Fine for Graco in car seat flaw case
Car seats are an essential piece of automobile safety equipment for families with young children. In Louisiana and other states, the law requires that all children under 4 years old ride in a seat with an internal harness. Car seat makers are expected to ensure the safety and smooth operation of their equipment, and when they become aware of a defect, alert customers promptly and issue a recall.
The National Highway Traffic and Safety Administration has reached a $10 million settlement with Graco Children’s Products, a subsidiary of Rubbermaid, which has agreed to pay the fine for taking too long to alert customers to a problem with its safety seat buckles. The company has since issued a recall of more than 4 million seats, the largest ever in this industry. Customers had filed hundreds of complaints about trouble getting children out of the seats due to jammed buckles.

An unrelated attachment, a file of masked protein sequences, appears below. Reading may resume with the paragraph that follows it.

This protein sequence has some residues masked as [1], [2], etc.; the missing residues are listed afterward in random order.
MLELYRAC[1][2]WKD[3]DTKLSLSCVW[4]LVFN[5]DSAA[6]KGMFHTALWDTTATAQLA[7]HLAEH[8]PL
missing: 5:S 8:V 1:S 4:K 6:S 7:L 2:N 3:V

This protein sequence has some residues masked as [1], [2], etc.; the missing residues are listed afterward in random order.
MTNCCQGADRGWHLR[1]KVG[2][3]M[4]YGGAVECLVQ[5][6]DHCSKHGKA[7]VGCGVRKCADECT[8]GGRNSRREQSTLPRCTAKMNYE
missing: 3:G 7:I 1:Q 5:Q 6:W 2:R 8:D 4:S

Graco will pay $3 million to the government immediately and spend another $7 million within the next five years, unless the company uses this money to develop better child safety. The company has agreed to work with the government on child passenger safety initiatives. It will also take steps to improve consumer registration of car seats to ensure that customers are notified of recalls and take advantage of manufacturer fixes or replacements.
The safety of children in cars is of utmost importance, and parents rely on car seat manufacturers to produce a safe, usable product. When companies become aware of a product defect, they are under obligation to let consumers know. Not doing so can make the company liable for any accident or injury related to the product. Attorneys with expertise in product liability can help victims gain compensation for injury by assembling facts and evidence related to the manufacturing defect and its association with accidents or injuries.